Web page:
[I]f history is any indication, predictions of a mass urban exodus are unlikely to come true. As many scholars have noted, cities have recovered and thrived after past disease outbreaks. The 1918 Spanish flu episode in New York City had a death rate of 452 per 100,000 New Yorkers. Yet as urban scholar Richard Florida has noted in CityLab, “In the decades that bracketed that pandemic, spanning 1910 and 1930, greater New York’s population surged from 4.8 to 6.9 million.” In 1849, over 10,000 Londoners died of cholera within three months. A year later, a fire decimated the city. But “that city’s role as the world’s leading financial center of the time actually expanded in the wake of its deadly cholera epidemics,” writes Florida.
That is not to deny that New York and San Francisco have…challenges.
According to Hire a Helper’s data on its own clients, 80% more people sought help to move out of a home in San Francisco and New York City than to move in between mid-March and the end of June. United Van Lines also found more moves out of these two cities than last year. According to its data, between May and August 2020, move requests out of New York City to any destination were up 45%, and in San Francisco, up 23%, compared to the same time last year.
But what’s just as interesting about these datasets is where the people who left were going: Among those requesting long-distance moves through United Van Lines, the company found that the top destinations for people leaving these cities were other large metropolitan areas.
That suggests that cost may matter more than coronavirus, which will be cold comfort for those running both cities.
In this connection, it’s worth reading this report by the Manhattan Institute’s Michael Hendrix in full. Nevertheless, here’s an extract:
We found that 44% of high-income New Yorkers say that they have considered relocating outside the city in the past four months, with cost of living cited as the biggest reason. More than half of high-income New Yorkers are working entirely from home, and nearly two-thirds believe that this will be the new normal for the city. Of those considering leaving New York City, 30% say that the possibility of working remotely makes it more likely that they will move.
“Considered” can mean a lot or it can mean a little, and my guess continues to be that (as discussed yesterday) working from home will be less widespread than is currently imagined, even despite comments such as those from BlackRock’s Larry Fink, quoted today as saying that he didn’t “believe BlackRock will be ever 100% back in office”: “I actually believe maybe 60% or 70%, and maybe that’s a rotation of people. But I don’t believe we’ll ever have a full, you know, cadre of people in office…”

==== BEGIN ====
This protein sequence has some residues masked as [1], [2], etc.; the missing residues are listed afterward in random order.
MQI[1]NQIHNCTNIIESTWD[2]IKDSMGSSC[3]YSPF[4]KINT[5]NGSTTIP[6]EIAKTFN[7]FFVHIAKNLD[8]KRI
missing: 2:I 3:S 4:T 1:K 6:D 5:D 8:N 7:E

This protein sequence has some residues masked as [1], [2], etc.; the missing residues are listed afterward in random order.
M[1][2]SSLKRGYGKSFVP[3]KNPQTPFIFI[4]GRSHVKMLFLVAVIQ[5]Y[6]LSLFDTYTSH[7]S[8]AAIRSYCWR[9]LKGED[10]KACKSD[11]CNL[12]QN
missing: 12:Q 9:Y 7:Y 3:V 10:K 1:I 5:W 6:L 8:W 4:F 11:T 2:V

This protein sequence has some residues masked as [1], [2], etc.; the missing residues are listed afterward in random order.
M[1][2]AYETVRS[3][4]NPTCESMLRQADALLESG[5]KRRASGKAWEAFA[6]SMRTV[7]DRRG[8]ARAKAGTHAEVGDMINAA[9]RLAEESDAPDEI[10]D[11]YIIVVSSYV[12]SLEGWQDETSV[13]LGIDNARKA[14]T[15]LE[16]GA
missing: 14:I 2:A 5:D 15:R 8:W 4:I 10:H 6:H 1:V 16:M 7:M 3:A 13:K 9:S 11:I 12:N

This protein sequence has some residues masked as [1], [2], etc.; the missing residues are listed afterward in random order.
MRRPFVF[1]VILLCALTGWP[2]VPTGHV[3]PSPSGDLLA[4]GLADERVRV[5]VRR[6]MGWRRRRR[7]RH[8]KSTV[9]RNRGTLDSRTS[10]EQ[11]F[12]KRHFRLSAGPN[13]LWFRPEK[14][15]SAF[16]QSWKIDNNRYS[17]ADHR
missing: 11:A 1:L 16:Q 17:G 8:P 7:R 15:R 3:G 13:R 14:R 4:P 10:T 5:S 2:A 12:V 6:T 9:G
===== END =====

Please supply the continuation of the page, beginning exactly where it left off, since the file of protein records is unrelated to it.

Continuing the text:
Nevertheless, whether it is remarks such as Fink’s or the existence of those legions of affluent ‘considerers’, those in charge of New York City should—if they are willing to leave any room for economic reality within their heads—be anxious.
Residents who earn $100,000 or more make up 80% of New York City’s income-tax revenue, making the city government vulnerable to tax-base erosion. That personal income tax, in turn, accounts for 22% of the city’s overall tax revenues.
Around the Web
The unraveling of a Wall Street titan:
In 2016, Kamensky founded his own distressed-debt hedge fund firm, Marble Ridge Capital, and grew assets from $17 million on day one to $1 billion at the peak. His wedding made The New York Times, and he lived a life of suburban comfort on Long Island with his wife and daughter. In the hard-knuckle world of bankruptcy and restructurings, he minted a reputation as a talented, aggressive negotiator who sometimes rubbed people the wrong way but was ultimately fair.
That changed at 6:00 a.m. on September 3, when federal agents stormed into his Roslyn home and arrested Kamensky on four counts of criminal fraud: securities fraud, wire fraud, extortion and bribery, and obstruction of justice. The U.S. Department of Justice accused him of abusing his fiduciary duty as a member of the unsecured creditors’ committee serving in the bankruptcy proceedings of upscale department store chain Neiman Marcus.